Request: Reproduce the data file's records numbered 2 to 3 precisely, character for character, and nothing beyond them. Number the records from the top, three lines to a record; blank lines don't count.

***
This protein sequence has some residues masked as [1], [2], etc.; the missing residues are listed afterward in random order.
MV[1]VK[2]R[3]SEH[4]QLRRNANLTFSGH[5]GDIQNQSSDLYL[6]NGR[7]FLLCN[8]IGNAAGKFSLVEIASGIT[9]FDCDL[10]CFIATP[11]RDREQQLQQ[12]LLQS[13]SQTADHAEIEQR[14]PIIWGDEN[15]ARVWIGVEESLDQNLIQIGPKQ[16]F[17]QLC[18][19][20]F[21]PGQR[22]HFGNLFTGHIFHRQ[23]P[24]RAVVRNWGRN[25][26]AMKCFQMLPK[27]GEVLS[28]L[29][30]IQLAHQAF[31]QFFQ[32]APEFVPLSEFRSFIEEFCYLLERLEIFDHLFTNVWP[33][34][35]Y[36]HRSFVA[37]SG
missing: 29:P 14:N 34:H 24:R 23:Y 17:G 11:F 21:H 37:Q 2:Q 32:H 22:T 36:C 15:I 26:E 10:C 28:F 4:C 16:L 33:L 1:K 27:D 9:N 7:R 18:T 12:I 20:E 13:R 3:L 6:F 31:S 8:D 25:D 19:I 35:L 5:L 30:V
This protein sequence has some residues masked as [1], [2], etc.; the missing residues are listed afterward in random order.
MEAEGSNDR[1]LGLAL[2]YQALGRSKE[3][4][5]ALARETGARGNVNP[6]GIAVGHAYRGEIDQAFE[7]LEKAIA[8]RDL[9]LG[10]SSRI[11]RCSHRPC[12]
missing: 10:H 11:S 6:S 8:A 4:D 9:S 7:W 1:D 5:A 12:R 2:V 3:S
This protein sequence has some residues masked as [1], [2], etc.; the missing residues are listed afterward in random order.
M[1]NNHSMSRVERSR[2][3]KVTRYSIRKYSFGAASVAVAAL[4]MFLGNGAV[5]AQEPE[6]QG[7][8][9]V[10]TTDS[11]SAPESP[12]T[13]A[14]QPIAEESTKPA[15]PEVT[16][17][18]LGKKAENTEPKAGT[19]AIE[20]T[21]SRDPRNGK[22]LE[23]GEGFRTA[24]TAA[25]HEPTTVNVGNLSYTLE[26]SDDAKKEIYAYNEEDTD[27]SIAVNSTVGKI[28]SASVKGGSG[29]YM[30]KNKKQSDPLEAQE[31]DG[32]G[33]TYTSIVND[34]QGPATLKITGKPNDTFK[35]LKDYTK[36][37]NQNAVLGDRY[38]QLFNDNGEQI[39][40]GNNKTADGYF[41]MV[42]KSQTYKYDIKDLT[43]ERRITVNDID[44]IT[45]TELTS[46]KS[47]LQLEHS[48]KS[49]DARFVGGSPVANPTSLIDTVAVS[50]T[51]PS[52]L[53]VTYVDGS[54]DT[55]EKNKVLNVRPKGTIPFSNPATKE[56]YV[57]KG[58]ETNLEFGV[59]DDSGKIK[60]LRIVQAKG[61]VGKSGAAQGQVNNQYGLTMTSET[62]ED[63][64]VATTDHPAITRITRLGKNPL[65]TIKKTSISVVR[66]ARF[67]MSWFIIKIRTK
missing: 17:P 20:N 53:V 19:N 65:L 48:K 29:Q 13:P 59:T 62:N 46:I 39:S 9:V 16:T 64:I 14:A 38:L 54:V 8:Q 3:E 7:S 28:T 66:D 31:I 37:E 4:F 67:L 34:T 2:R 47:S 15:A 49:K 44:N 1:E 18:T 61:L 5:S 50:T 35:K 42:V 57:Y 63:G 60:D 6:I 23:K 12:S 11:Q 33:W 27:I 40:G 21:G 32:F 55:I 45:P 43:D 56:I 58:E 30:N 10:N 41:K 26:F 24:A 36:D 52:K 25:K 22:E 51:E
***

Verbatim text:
This protein sequence has some residues masked as [1], [2], etc.; the missing residues are listed afterward in random order.
MEAEGSNDR[1]LGLAL[2]YQALGRSKE[3][4][5]ALARETGARGNVNP[6]GIAVGHAYRGEIDQAFE[7]LEKAIA[8]RDL[9]LG[10]SSRI[11]RCSHRPC[12]
missing: 10:H 11:S 6:S 8:A 4:D 9:S 7:W 1:D 5:A 12:R 2:V 3:S
This protein sequence has some residues masked as [1], [2], etc.; the missing residues are listed afterward in random order.
M[1]NNHSMSRVERSR[2][3]KVTRYSIRKYSFGAASVAVAAL[4]MFLGNGAV[5]AQEPE[6]QG[7][8][9]V[10]TTDS[11]SAPESP[12]T[13]A[14]QPIAEESTKPA[15]PEVT[16][17][18]LGKKAENTEPKAGT[19]AIE[20]T[21]SRDPRNGK[22]LE[23]GEGFRTA[24]TAA[25]HEPTTVNVGNLSYTLE[26]SDDAKKEIYAYNEEDTD[27]SIAVNSTVGKI[28]SASVKGGSG[29]YM[30]KNKKQSDPLEAQE[31]DG[32]G[33]TYTSIVND[34]QGPATLKITGKPNDTFK[35]LKDYTK[36][37]NQNAVLGDRY[38]QLFNDNGEQI[39][40]GNNKTADGYF[41]MV[42]KSQTYKYDIKDLT[43]ERRITVNDID[44]IT[45]TELTS[46]KS[47]LQLEHS[48]KS[49]DARFVGGSPVANPTSLIDTVAVS[50]T[51]PS[52]L[53]VTYVDGS[54]DT[55]EKNKVLNVRPKGTIPFSNPATKE[56]YV[57]KG[58]ETNLEFGV[59]DDSGKIK[60]LRIVQAKG[61]VGKSGAAQGQVNNQYGLTMTSET[62]ED[63][64]VATTDHPAITRITRLGKNPL[65]TIKKTSISVVR[66]ARF[67]MSWFIIKIRTK
missing: 17:P 20:N 53:V 19:N 65:L 48:K 29:Q 13:P 59:T 62:N 46:I 39:S 9:V 16:T 64:I 14:A 38:L 54:V 8:Q 3:E 7:S 28:T 66:D 31:I 37:E 4:F 67:L 34:T 2:R 47:S 15:A 49:K 44:N 1:E 18:T 61:L 5:S 50:T 35:K 42:V 57:Y 63:G 60:D 6:I 23:K 12:S 11:Q 33:W 27:I 40:G 21:G 32:F 55:I 45:P 43:D 56:I 58:E 30:N 10:N 41:K 26:F 24:A 36:D 52:K 25:K 22:E 51:E